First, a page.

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Why I Don't Do Unpaid Overtime and Neither Should You (thecodist.com)
407 points by qw on Feb 28, 2012 | hide | past | web | favorite | 254 comments



Its not always about the money I earn now, or over the next two weeks. Looking at thing from that perspective is not just a narrow minded way of looking but a very destructive thing over the longer run.

I push 16 hours work day packed with productivity at the extreme, why? Sure I don't get paid for all that immediately. But bear in mind incrementally over the years I have learned tons more than the average guy. I am also better trained to perform on my current job than my peers. The chances of me doing some thing big are higher, I am better aligned to a good job/promotion or a raise.

Basically when somebody is talking of career development and over time this is what they mean.

I joined this industry 5 years back. Without fancy degrees, Ivy league brand, marks and grades. Today I'm far ahead of most of my peers who joined with me then. Ofcourse I have faced a lot of ridicule, mockery as to why like a fool I do so much work for free. I am not doing anything for free, I am just ok with temporary loss in compensation for a premium later.

In you and your research by Richard Hamming - http://www.cs.virginia.edu/~robins/YouAndYourResearch.html , This point is mentioned:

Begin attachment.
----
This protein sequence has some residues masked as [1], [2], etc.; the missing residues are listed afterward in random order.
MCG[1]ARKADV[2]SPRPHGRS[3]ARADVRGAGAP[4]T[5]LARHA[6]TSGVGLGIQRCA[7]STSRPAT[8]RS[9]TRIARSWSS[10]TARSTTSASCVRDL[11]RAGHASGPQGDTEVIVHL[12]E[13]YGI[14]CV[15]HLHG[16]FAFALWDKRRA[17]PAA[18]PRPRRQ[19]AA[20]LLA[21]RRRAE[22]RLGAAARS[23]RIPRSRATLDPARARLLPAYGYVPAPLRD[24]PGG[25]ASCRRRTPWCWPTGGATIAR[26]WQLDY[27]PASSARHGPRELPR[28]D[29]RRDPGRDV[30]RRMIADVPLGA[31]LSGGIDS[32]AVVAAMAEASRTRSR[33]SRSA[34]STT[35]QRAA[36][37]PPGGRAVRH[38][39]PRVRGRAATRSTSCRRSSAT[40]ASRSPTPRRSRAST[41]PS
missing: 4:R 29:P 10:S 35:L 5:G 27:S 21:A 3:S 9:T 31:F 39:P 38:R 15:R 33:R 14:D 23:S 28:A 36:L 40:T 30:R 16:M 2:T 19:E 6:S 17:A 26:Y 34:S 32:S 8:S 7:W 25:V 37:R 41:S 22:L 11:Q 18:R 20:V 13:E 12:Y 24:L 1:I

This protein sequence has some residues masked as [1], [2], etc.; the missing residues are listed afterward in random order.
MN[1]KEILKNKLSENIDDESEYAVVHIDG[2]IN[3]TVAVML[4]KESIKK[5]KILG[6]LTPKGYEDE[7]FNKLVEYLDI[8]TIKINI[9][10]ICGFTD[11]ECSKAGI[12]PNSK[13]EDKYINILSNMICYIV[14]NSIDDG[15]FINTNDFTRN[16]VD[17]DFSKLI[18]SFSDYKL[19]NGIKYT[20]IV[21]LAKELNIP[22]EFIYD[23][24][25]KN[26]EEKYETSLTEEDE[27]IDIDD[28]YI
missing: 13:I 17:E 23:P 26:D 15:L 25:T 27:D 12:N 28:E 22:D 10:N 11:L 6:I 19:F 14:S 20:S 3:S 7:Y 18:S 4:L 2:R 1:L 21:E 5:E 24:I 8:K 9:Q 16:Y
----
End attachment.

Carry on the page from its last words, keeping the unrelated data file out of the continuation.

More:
Now for the matter of drive. You observe that most great scientists have tremendous drive. I worked for ten years with John Tukey at Bell Labs. He had tremendous drive. One day about three or four years after I joined, I discovered that John Tukey was slightly younger than I was. John was a genius and I clearly was not. Well I went storming into Bode's office and said, ``How can anybody my age know as much as John Tukey does?'' He leaned back in his chair, put his hands behind his head, grinned slightly, and said, ``You would be surprised Hamming, how much you would know if you worked as hard as he did that many years.'' I simply slunk out of the office!

What Bode was saying was this: ``Knowledge and productivity are like compound interest.'' Given two people of approximately the same ability and one person who works ten percent more than the other, the latter will more than twice outproduce the former. The more you know, the more you learn; the more you learn, the more you can do; the more you can do, the more the opportunity - it is very much like compound interest. I don't want to give you a rate, but it is a very high rate. Given two people with exactly the same ability, the one person who manages day in and day out to get in one more hour of thinking will be tremendously more productive over a lifetime. I took Bode's remark to heart; I spent a good deal more of my time for some years trying to work a bit harder and I found, in fact, I could get more work done. I don't like to say it in front of my wife, but I did sort of neglect her sometimes; I needed to study. You have to neglect things if you intend to get what you want done. There's no question about this.

And trust me this incremental learning and productivity give mindblowing results over time.


first world problems


Do you know there are people working in sweatshops at really low wages? Be glad you're not there yet.


Seriously?




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